Graeme Wood


Kenya’s Ethnic Spin-Cycle

Today Jendayi Frazer, the top US diplomat for African affairs, rendered a grim assessment of the post-election bloodbath in Kenya, saying it amounted to “ethnic cleansing,” but not “genocide.”  This distinction is so fine as to be described as “Talmudic,” except that it contains no ancient Hebraic wisdom or indeed any other system of thought. Read the rest of this entry »


Filed under: Atlantic Monthly, ,

Ngugi wa Thiong’o (1938–)


Ngugi wa Thiong’o has led Kenyan struggles for literary and political autonomy for more than four decades. A writer and critic from the Gikuyu ethnic group, he is best known for historical novels depicting crises in Kenya’s quest for independence, from the Mau-Mau rebellion of the 1950s to the semidictatorial regime of Daniel Arap Moi that ended in 2002. Ngugi’s insistence on writing in African languages and his ideas about the place of culture and literature in postcolonial societies have influenced writers throughout Africa and beyond.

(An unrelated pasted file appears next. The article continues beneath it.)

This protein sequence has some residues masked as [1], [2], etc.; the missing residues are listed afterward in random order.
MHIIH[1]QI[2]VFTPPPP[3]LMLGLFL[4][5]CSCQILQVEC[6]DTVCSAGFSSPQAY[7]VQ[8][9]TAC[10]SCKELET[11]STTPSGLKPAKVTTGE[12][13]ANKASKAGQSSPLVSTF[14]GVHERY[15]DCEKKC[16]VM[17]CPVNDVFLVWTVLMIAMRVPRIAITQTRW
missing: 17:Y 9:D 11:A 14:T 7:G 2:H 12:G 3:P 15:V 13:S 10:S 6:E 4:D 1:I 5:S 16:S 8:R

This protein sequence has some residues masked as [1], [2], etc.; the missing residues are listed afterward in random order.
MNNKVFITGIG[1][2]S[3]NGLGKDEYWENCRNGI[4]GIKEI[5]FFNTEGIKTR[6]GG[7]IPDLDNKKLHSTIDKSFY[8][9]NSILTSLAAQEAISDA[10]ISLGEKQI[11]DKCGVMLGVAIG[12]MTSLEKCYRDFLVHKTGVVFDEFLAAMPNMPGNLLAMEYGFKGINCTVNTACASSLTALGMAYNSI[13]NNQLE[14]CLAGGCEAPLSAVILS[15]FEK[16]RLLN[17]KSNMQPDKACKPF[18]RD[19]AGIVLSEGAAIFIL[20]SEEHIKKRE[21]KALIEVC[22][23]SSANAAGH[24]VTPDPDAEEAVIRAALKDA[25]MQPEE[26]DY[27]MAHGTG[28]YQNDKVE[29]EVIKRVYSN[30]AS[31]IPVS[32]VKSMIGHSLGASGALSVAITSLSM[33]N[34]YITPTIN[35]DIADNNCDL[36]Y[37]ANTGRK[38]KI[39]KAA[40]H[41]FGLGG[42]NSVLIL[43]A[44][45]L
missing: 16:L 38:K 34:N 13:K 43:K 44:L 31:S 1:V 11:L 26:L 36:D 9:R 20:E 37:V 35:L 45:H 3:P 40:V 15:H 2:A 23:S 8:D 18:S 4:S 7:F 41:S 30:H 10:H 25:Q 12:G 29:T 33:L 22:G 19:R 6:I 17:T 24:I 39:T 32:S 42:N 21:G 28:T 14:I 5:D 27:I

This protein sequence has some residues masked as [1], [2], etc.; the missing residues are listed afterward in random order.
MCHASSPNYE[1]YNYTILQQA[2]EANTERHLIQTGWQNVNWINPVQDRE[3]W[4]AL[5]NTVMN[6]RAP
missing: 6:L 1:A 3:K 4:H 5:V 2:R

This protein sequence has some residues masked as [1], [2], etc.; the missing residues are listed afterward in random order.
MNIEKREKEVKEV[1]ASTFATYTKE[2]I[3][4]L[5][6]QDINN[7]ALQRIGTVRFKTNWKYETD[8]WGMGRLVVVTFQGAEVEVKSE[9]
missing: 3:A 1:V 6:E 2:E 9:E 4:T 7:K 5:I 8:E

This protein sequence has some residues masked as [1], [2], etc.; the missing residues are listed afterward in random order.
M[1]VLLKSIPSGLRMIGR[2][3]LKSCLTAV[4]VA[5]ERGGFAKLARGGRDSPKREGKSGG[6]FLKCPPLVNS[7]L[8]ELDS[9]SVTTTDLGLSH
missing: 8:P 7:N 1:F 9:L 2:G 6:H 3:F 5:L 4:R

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Filed under: Encyclopedia of the African Diaspora,


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